Whatever the case may have been, it was so ugly and twisted that I just prayed and prayed that it wasn't too late.  That I wasn't too late to mend and repair my relationship with her. That I could finally let go of that perfect child I was expecting, and embrace the beautifully wild and chaotic spirit of a child that I got.  Because it's not for lack of love.  I love her, with my whole heart and whole self.  I've loved her every minute of her life, from the moment she took her first breath, from the moment she made me so sick with pregnancy.  From the moment those two pink lines appeared, I have loved her with such force.  So why on earth am I bullying her and her spirit?  And why does it seem that I can't love her without bullying her?

Since the discovery of my great expectations, I've tried to be more relaxed.  I've tried to be more positive.  I've tried to put myself in the shoes of a six year old.  I've even reminded myself that she is, in fact, SIX YEARS OLD.  I've switched my focus to showing love, instead of just talking about love.  I can tell her I love her a thousand times a day, but to show her, to do so without bullying her, that is what matters.  I'm on a mission to be less critical when she decides to wear leopard print leggings with a striped neon tank, and ugg boots for a trip to Target.  To not point out when she has a kool-aid mustache, or chocolate on her cheeks after a cupcake.  

These days, I try to ask her not to bite her fingernails down to the quick, and I try to remind her to wash her hands before dinner, instead of yelling and demeaning she do them.  Now I'm on a mission to ask, instead of pointing out what I don't like about a situation.  To stop myself from yelling before I even know what she is doing or not doing.  To take a breath, and remind myself, she is six, she is beautifully and wonderfully made, she is a gift, and she is no more perfect than I.  I cannot expect perfection from her when she expects not a single ounce of perfection from me.

Because if I'm being tearfully and brutally honest with you, she loves me anyway.  She loves me regardless of all the times I've yelled until I lost my voice.  All the times I pointed out that she put another hole in the knee of brand new pants, and for the love of all things cheetah print why are you getting holes in brand new pants.  She loved me when I was sad and depressed, and anxious and even when I didn't produce enough damn breast milk to feed her.  That kid, that child, that beautiful, stubborn, hard headed, creative, artistic, funny, sarcastic human loved me anyway.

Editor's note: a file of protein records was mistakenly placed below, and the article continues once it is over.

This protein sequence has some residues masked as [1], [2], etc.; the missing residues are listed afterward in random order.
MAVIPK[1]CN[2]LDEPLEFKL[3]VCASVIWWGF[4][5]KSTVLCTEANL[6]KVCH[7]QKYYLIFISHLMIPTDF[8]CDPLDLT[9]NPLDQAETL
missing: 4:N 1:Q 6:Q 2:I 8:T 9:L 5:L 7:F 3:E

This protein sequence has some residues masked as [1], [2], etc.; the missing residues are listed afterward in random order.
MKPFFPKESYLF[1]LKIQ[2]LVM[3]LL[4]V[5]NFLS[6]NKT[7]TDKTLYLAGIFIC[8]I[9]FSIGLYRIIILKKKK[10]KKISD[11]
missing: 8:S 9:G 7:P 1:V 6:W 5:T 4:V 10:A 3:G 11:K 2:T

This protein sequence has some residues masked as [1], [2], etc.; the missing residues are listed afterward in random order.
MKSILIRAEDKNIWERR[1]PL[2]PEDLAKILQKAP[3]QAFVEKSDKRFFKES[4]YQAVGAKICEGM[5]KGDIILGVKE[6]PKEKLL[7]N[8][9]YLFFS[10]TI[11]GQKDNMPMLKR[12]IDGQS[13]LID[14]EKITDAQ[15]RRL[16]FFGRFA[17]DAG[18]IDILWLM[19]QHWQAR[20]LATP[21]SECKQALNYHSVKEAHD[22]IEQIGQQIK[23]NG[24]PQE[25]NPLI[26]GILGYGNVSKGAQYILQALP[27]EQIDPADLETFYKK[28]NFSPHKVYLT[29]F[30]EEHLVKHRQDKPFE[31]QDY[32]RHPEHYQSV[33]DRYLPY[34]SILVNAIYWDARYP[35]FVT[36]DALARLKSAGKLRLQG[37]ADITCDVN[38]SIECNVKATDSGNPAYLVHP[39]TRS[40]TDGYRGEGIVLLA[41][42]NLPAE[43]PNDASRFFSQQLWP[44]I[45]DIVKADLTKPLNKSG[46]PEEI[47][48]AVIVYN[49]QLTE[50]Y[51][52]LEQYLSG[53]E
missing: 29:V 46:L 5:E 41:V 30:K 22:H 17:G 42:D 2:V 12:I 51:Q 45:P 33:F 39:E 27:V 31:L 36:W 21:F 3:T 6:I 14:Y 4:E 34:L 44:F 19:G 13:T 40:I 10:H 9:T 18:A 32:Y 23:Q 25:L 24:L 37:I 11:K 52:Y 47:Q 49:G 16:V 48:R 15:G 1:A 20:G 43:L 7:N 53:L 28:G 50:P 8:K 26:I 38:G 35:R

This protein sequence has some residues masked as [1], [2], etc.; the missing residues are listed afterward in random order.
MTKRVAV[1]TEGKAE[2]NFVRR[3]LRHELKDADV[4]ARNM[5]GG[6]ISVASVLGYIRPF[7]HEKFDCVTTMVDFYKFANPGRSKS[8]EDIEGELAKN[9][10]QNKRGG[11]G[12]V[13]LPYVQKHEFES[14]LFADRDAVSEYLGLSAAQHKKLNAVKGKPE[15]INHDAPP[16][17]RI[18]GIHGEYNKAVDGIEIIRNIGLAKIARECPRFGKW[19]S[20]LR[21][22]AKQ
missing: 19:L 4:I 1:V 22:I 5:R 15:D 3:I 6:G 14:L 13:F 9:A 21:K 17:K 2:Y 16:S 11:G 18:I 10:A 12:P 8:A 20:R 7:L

And it's about time I showed her that I do love her the same.


  1. Sitting here in tears. I can relate so much, so very much. I love you for writing this. I will come back when I can think of words rather than just mush. But know I understand, I catch so many glimpses of it in myself. Mine is so engrained, after all it's how I was raised. Nothing I ever did or could do was ever the right thing. Speaking when they wanted quiet was punishable by the belt. As was giggling, laughing, playing or being a kid. If I dropped a plate I would be yelled at and told I was stupid and I was a mistake, then the belt again. My dad was the biggest bully I've ever known. He still is. Sometimes in my home it comes through in me too. I'm sorry and praying for grace for all of us. Xo

  2. Very well written... And you have to know that you aren't alone. I could have written this post... Except my daughter is about to turn 15. You have the advantage of knowing now... And course correcting (as do I; it's never too late). If you don't, it will lead to a loss of self-confidence, depression, cutting, or worse. Believe me.

  3. I couldn't keep from crying as I read this. It's like I was reading about the relationship between my daughters and me. I'm so much harder on them than the boys and it's like I realize I am but can't stop myself from flying off the handle when they don't do things to MY standard. My standard, cause in my mind, if they don't put their clothes in the drawer the way I want it, pair mismatched clothes, or sweep the kitchen a different way it's wrong. But it's not. Their seven and five, they're still learning everything about life (as am I) and it would do them and me a world of good to remember that.

    Anyway, this post just hit me HARD. Know that you're not alone. A bunch of us parents are making the same mistake and your post is helping to open our eyes.